Nortel announced WiMAX trials with Toshiba in Japan, which will be conducted in the northern Tohoku region. Separately, Nortel is working with Chunghwa Telecom to build Taiwan's first integrated local government WiMAX network, according to the company.
MetroFi is on its way to delivering free citywide access to most of Portland after launching the first phase of the network, which will eventually cover 95 percent of the city's indoor and outdoor areas, according to the company.
Personal assistants are no longer just for the rich, thanks to the newly introduced MobileCierge service launched on the updated Handmark Pocket Express platform. The mobile service gives subscribers 24/7 access to live help from everything to finding airline tickets to emergency assistance.
Ultra Mobile Broadband (UMB) has been selected by the CDMA Development Group (CDG) to describe the advanced technologies and services that will be supported by the CDMA2000 1XEV-DO Revision C (Rev. C) standard.
Motricity is venturing beyond the deck with the purchase of GoldPocket Wireless. While financial details of the deal were kept under wraps, executives from the two companies say they believe the synergies achieved through the deal will help grow the mobile market.
Will WiMAX replace 3G? I put this question in the same irritating unanswered query category as, "Are we there yet?" It is asked at regular intervals and people try to answer it in a way that satisfies the asker. At this point, you really can't predict if the technologies will be competitive, let alone if one will repl
Cingular Wireless is hoping to literally give enterprise laptop users the EDGE, striking a partnership with electronic giant Sony to provide notebooks with built-in connectivity.
In the classic children's story, Goldilocks tested the three bears' beds until she found the one that felt just right. It appears Avaya is using that same strategy as it develops hybrid voice systems that meld cellular and office PBX functions. The communication systems provider has struck integration deals with three handheld suppliers, each exploring different development paths – and in
Wireless phones are everywhere – plastered to more and more people's ears. They are loved by many, despised by some and indispensable for tens of millions of people. The widespread use of the technology has spawned bans where its use has become a distraction or deemed an annoyance. Now, however, those initial bans are getting a second look as the sheer volume of wireless phone use has tr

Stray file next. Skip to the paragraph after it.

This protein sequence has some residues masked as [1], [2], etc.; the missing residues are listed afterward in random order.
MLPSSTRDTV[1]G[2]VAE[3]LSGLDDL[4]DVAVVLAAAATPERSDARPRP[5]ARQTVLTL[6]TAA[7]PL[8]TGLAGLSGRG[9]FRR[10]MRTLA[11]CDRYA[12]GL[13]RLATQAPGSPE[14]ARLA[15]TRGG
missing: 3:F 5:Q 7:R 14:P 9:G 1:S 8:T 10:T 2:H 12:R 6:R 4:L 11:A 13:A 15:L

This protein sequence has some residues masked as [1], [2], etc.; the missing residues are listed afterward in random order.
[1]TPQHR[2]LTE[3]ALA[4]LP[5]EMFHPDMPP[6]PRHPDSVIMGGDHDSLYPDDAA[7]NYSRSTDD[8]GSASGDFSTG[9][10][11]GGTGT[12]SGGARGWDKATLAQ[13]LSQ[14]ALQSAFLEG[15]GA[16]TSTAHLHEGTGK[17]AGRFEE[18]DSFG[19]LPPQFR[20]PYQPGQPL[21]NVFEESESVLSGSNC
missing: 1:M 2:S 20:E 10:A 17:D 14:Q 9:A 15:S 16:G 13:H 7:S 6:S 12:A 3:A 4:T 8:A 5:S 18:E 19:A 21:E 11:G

Mobile entertainment is a fast-growing industry segment that is finally starting to reap financial rewards as U.S. subscribers warm to ringtones, games and downloads. At the same time, the mobile content arena is maturing just as wireless carriers solidify their relationships with content aggregators, making it difficult for new players to make inroads.
European operators are witnessing an explosion of off-portal content as consumers purchase ringtones, wallpaper, games and other entertainment from sites the carriers haven't sanctioned. U.S. operators have traditionally avoided this type of business strategy because they feared losing revenue, hindering their customer relationship or jeopardizing the security of their networks by allowing infe
Without the increasing sophistication of microprocessing power now becoming available in handsets, many of the new and coming gee-whiz multimedia applications –including TV and music – would have little "gee" in them. A number of recent advances, and several on the way, cover the full range of chips found in phones, including the dual processors found on smartphones, the do-it-all c
Remember Project Angel? Back in the 1990s, it was such an "emerging technology" that even some of the engineers hired to work on the project didn't know what they were signing up for. Sometimes things come full circle. Some of the leaders of AT&T Wireless Services' Project Angel – one of the most infamous wireless local loop systems – are together again.
For the past 30 years, InterDigital Communications Corporation has built a solid business by carefully culling its patent portfolio and then licensing that technology to various manufacturing and technology firms. This strategy has been InterDigital's mainstay, but now the company is hoping to broaden its horizons and start building advanced products based on its intellectual property.
In the wireless world, old technologies never die. They just morph into new business opportunities. Take the case of Mobitex, one of the first wireless data technologies, developed largely by Ericsson nearly 20 years ago. It has been identified in the United States with a number of different companies, although they've all been using the same network.